April 27, 2007

Let 'em talk!



Does it annoy you when the audience starts chatting to each other at certain points in your presentation? Does it disrupt the flow of your talk and make you flustered? Here's a way to reframe it as an opportunity rather than a bother.

When the audience gets excited enough during your talk to start murmuring to each other, you know you've got a hot topic. So make the most of it by creating an interactive exercise that makes use of that energy and your audience's desire to share their experiences. First of all, make note of places during your talk that stimulate conversation. Then prepare for next time. . .

Super easy: Break them up into small groups or pairs, and ask them to informally discuss the topic and then come back to the whole group and have one person from each group share what was discussed.

A little more involved: Break them up into groups and give the groups a "project" (have them list the top ten traffic problems in their neighborhoods; have them share the best methods for getting their children to eat vegetables; ask them to define "feminism" in one sentence). Give each group a handout to complete together or material that will help them with their project.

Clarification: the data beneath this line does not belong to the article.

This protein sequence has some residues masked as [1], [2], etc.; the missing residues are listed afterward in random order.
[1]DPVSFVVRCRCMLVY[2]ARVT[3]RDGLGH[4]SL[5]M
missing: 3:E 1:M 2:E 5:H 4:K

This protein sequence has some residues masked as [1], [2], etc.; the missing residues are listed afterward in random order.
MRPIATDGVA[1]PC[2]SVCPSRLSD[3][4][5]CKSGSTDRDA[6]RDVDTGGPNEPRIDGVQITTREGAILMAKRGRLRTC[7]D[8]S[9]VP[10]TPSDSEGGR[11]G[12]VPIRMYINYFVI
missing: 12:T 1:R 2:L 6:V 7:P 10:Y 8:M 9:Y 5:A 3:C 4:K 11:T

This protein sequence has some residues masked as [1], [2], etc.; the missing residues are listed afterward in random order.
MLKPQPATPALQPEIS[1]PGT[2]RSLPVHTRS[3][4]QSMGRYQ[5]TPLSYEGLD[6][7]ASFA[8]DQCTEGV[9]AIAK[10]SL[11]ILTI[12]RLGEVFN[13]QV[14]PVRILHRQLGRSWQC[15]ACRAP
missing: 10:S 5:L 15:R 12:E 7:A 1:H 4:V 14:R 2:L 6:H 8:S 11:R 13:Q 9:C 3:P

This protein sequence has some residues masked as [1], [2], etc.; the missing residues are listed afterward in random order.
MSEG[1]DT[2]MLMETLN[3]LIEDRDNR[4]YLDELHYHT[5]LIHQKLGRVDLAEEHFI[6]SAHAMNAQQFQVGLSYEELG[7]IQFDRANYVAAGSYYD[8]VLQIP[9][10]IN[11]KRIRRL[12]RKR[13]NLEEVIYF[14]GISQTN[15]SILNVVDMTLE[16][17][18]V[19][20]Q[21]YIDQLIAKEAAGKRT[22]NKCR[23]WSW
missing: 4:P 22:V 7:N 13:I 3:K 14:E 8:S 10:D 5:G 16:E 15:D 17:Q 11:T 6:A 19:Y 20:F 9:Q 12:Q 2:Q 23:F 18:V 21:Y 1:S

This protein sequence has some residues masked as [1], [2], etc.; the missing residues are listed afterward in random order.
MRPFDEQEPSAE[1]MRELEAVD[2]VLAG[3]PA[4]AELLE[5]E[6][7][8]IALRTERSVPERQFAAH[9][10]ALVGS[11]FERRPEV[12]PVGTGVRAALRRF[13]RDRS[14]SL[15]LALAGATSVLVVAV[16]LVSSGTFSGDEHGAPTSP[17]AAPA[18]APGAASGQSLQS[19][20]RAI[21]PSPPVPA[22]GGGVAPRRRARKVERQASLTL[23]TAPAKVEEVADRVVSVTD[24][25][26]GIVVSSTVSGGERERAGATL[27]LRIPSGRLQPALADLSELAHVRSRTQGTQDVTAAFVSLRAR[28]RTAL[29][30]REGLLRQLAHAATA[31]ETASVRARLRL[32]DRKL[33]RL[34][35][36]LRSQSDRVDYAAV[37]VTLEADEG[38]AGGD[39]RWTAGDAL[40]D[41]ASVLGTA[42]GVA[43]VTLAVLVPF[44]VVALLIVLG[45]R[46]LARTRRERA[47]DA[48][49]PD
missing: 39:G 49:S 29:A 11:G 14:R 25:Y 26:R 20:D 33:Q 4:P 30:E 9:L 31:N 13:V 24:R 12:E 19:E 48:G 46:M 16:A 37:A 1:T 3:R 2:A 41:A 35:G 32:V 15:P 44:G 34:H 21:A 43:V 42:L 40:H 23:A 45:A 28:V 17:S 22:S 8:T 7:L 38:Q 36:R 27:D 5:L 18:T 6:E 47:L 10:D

These are two simple ways to get your audience involved in your topic. Don't look at it as a disruption, but rather as a way to harness their enthusiasm and put it to work for you. They will be more engaged and more interested if they get to participate in the presentation rather than just listen to a lecture.

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